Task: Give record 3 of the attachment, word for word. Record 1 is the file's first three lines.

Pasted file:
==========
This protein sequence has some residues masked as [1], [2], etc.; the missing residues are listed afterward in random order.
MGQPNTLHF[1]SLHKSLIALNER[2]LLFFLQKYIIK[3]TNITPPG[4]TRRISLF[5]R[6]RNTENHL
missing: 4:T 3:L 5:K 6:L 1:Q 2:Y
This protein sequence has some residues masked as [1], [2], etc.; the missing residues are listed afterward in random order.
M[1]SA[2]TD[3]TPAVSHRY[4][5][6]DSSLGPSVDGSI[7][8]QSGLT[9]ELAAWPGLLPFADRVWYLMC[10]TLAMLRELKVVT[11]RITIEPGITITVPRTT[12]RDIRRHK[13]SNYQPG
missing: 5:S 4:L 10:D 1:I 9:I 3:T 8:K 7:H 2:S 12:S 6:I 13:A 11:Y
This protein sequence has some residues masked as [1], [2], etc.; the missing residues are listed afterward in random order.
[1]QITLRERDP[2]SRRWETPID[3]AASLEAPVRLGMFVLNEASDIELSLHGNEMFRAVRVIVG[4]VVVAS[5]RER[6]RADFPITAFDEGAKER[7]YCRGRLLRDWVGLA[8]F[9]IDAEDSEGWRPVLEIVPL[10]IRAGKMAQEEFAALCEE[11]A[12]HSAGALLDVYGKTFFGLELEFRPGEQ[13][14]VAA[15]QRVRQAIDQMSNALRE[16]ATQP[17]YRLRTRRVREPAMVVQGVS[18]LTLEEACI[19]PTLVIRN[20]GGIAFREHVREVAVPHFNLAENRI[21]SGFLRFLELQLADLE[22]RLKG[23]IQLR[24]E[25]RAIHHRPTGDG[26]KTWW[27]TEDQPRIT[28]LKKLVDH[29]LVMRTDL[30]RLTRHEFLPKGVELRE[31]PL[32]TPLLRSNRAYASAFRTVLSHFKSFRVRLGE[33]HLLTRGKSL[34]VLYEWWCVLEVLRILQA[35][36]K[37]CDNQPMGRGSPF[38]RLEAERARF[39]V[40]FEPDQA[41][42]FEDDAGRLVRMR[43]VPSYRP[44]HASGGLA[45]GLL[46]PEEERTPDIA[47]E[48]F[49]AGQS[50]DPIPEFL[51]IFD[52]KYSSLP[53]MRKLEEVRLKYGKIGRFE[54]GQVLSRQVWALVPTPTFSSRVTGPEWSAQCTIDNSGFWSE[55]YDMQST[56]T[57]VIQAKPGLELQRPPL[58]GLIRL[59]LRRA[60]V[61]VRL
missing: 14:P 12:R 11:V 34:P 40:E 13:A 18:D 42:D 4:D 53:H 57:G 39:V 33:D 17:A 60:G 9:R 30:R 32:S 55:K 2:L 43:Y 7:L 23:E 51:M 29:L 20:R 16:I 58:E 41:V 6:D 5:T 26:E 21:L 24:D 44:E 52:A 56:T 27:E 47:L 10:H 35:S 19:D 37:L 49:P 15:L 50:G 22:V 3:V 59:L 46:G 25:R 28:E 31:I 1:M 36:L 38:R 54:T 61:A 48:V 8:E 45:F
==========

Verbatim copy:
This protein sequence has some residues masked as [1], [2], etc.; the missing residues are listed afterward in random order.
[1]QITLRERDP[2]SRRWETPID[3]AASLEAPVRLGMFVLNEASDIELSLHGNEMFRAVRVIVG[4]VVVAS[5]RER[6]RADFPITAFDEGAKER[7]YCRGRLLRDWVGLA[8]F[9]IDAEDSEGWRPVLEIVPL[10]IRAGKMAQEEFAALCEE[11]A[12]HSAGALLDVYGKTFFGLELEFRPGEQ[13][14]VAA[15]QRVRQAIDQMSNALRE[16]ATQP[17]YRLRTRRVREPAMVVQGVS[18]LTLEEACI[19]PTLVIRN[20]GGIAFREHVREVAVPHFNLAENRI[21]SGFLRFLELQLADLE[22]RLKG[23]IQLR[24]E[25]RAIHHRPTGDG[26]KTWW[27]TEDQPRIT[28]LKKLVDH[29]LVMRTDL[30]RLTRHEFLPKGVELRE[31]PL[32]TPLLRSNRAYASAFRTVLSHFKSFRVRLGE[33]HLLTRGKSL[34]VLYEWWCVLEVLRILQA[35][36]K[37]CDNQPMGRGSPF[38]RLEAERARF[39]V[40]FEPDQA[41][42]FEDDAGRLVRMR[43]VPSYRP[44]HASGGLA[45]GLL[46]PEEERTPDIA[47]E[48]F[49]AGQS[50]DPIPEFL[51]IFD[52]KYSSLP[53]MRKLEEVRLKYGKIGRFE[54]GQVLSRQVWALVPTPTFSSRVTGPEWSAQCTIDNSGFWSE[55]YDMQST[56]T[57]VIQAKPGLELQRPPL[58]GLIRL[59]LRRA[60]V[61]VRL
missing: 14:P 12:R 11:V 34:P 40:E 13:A 18:D 42:D 4:D 53:H 57:G 39:V 33:D 17:A 60:G 9:R 30:R 32:S 55:K 2:L 43:Y 7:L 23:E 51:M 29:L 20:R 16:I 58:E 41:V 6:D 5:T 26:E 21:L 24:D 44:E 52:A 56:T 27:E 47:L 10:H 35:S 19:D 37:L 49:P 15:L 50:G 22:V 3:V 59:L 46:G 25:R 28:E 31:I 1:M 36:L 38:R 54:T 61:A 48:V 8:E 45:F